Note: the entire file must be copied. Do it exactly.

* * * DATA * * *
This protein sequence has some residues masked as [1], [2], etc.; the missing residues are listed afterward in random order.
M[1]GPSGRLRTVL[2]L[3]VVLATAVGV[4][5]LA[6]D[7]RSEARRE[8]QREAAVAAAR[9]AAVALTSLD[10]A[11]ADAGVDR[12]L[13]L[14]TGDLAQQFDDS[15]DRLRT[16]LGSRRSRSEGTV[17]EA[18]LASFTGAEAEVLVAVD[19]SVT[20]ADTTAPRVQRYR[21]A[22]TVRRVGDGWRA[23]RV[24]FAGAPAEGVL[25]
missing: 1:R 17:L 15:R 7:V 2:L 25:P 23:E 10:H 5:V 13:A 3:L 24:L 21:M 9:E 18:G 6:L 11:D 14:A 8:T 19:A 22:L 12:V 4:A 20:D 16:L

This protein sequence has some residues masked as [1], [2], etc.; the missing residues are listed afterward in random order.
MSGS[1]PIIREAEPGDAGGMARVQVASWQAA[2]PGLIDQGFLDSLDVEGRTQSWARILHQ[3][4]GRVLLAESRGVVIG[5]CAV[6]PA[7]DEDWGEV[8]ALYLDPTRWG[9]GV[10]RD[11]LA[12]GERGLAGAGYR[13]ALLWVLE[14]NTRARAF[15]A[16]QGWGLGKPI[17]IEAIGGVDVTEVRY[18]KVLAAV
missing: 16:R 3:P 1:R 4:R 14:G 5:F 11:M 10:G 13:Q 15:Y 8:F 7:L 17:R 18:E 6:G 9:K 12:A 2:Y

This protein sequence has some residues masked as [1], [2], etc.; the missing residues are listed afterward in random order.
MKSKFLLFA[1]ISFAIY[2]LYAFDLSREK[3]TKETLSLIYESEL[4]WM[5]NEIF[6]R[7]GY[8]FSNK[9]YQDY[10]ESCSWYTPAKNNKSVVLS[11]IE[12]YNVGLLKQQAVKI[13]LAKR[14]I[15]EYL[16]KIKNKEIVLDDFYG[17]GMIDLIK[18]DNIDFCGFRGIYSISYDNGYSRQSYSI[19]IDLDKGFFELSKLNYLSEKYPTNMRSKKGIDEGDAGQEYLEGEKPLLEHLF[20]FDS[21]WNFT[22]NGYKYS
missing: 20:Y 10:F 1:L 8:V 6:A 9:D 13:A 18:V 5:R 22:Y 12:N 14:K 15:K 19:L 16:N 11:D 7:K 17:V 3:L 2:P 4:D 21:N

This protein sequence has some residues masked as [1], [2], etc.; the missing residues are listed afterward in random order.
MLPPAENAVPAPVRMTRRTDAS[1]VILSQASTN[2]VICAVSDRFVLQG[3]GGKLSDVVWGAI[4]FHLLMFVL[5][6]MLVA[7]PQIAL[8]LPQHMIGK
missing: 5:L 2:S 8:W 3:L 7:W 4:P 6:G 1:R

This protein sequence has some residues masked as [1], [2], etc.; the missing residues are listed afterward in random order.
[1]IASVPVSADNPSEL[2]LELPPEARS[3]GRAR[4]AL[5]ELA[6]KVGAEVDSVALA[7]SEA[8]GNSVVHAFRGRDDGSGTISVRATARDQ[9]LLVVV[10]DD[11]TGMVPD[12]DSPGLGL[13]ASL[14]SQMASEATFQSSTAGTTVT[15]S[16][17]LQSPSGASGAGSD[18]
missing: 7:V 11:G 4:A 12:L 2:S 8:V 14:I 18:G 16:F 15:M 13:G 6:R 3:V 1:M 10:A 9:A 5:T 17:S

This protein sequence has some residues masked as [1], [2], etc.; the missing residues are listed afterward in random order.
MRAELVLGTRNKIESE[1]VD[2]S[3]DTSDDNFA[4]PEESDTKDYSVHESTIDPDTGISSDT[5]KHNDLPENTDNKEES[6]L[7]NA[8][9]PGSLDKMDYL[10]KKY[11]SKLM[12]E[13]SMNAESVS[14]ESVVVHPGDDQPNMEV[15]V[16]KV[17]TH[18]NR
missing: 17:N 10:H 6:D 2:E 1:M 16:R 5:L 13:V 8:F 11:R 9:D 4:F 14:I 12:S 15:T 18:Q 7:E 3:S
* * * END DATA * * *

This protein sequence has some residues masked as [1], [2], etc.; the missing residues are listed afterward in random order.
M[1]GPSGRLRTVL[2]L[3]VVLATAVGV[4][5]LA[6]D[7]RSEARRE[8]QREAAVAAAR[9]AAVALTSLD[10]A[11]ADAGVDR[12]L[13]L[14]TGDLAQQFDDS[15]DRLRT[16]LGSRRSRSEGTV[17]EA[18]LASFTGAEAEVLVAVD[19]SVT[20]ADTTAPRVQRYR[21]A[22]TVRRVGDGWRA[23]RV[24]FAGAPAEGVL[25]
missing: 1:R 17:L 15:R 7:V 2:L 25:P 23:E 10:H 5:V 13:A 3:L 24:L 21:M 9:E 18:G 6:L 11:D 14:A 8:T 19:A 22:L 12:V 4:A 20:D 16:L

This protein sequence has some residues masked as [1], [2], etc.; the missing residues are listed afterward in random order.
MSGS[1]PIIREAEPGDAGGMARVQVASWQAA[2]PGLIDQGFLDSLDVEGRTQSWARILHQ[3][4]GRVLLAESRGVVIG[5]CAV[6]PA[7]DEDWGEV[8]ALYLDPTRWG[9]GV[10]RD[11]LA[12]GERGLAGAGYR[13]ALLWVLE[14]NTRARAF[15]A[16]QGWGLGKPI[17]IEAIGGVDVTEVRY[18]KVLAAV
missing: 16:R 3:P 1:R 4:R 14:G 5:F 11:M 10:G 13:Q 15:Y 8:F 7:L 17:R 18:E 6:G 9:K 12:A 2:Y

This protein sequence has some residues masked as [1], [2], etc.; the missing residues are listed afterward in random order.
MKSKFLLFA[1]ISFAIY[2]LYAFDLSREK[3]TKETLSLIYESEL[4]WM[5]NEIF[6]R[7]GY[8]FSNK[9]YQDY[10]ESCSWYTPAKNNKSVVLS[11]IE[12]YNVGLLKQQAVKI[13]LAKR[14]I[15]EYL[16]KIKNKEIVLDDFYG[17]GMIDLIK[18]DNIDFCGFRGIYSISYDNGYSRQSYSI[19]IDLDKGFFELSKLNYLSEKYPTNMRSKKGIDEGDAGQEYLEGEKPLLEHLF[20]FDS[21]WNFT[22]NGYKYS
missing: 20:Y 10:F 1:L 8:V 6:A 9:D 13:A 18:V 5:R 22:Y 12:N 14:K 15:K 19:L 16:N 11:D 7:K 17:V 3:L 2:P 4:D 21:N

This protein sequence has some residues masked as [1], [2], etc.; the missing residues are listed afterward in random order.
MLPPAENAVPAPVRMTRRTDAS[1]VILSQASTN[2]VICAVSDRFVLQG[3]GGKLSDVVWGAI[4]FHLLMFVL[5][6]MLVA[7]PQIAL[8]LPQHMIGK
missing: 5:L 2:S 8:W 3:L 7:W 4:P 6:G 1:R

This protein sequence has some residues masked as [1], [2], etc.; the missing residues are listed afterward in random order.
[1]IASVPVSADNPSEL[2]LELPPEARS[3]GRAR[4]AL[5]ELA[6]KVGAEVDSVALA[7]SEA[8]GNSVVHAFRGRDDGSGTISVRATARDQ[9]LLVVV[10]DD[11]TGMVPD[12]DSPGLGL[13]ASL[14]SQMASEATFQSSTAGTTVT[15]S[16][17]LQSPSGASGAGSD[18]
missing: 7:V 11:G 4:A 12:L 2:S 8:V 14:I 18:G 16:F 15:M 13:G 6:R 3:V 1:M 10:A 9:A 5:T 17:S

This protein sequence has some residues masked as [1], [2], etc.; the missing residues are listed afterward in random order.
MRAELVLGTRNKIESE[1]VD[2]S[3]DTSDDNFA[4]PEESDTKDYSVHESTIDPDTGISSDT[5]KHNDLPENTDNKEES[6]L[7]NA[8][9]PGSLDKMDYL[10]KKY[11]SKLM[12]E[13]SMNAESVS[14]ESVVVHPGDDQPNMEV[15]V[16]KV[17]TH[18]NR
missing: 17:N 10:H 6:D 2:E 1:M 16:R 5:L 13:V 8:F 11:R 9:D 4:F 14:I 12:S 15:T 18:Q 7:E 3:S